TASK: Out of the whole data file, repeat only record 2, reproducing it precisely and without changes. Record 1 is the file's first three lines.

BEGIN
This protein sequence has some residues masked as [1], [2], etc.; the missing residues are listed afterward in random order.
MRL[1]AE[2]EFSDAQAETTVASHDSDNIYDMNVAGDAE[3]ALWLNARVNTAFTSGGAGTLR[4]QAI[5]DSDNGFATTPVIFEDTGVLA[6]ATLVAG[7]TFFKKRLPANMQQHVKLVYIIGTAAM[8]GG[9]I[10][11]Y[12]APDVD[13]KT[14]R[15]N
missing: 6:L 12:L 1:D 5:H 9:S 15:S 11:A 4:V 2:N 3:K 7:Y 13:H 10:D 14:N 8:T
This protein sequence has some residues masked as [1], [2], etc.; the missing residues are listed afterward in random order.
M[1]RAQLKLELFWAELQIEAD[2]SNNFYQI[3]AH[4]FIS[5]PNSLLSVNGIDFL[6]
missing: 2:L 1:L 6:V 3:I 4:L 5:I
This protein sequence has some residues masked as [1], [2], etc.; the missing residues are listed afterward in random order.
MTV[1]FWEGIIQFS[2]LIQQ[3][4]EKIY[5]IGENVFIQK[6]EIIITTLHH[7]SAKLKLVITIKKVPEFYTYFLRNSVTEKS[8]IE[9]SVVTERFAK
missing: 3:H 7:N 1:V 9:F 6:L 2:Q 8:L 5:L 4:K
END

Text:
This protein sequence has some residues masked as [1], [2], etc.; the missing residues are listed afterward in random order.
M[1]RAQLKLELFWAELQIEAD[2]SNNFYQI[3]AH[4]FIS[5]PNSLLSVNGIDFL[6]
missing: 2:L 1:L 6:V 3:I 4:L 5:I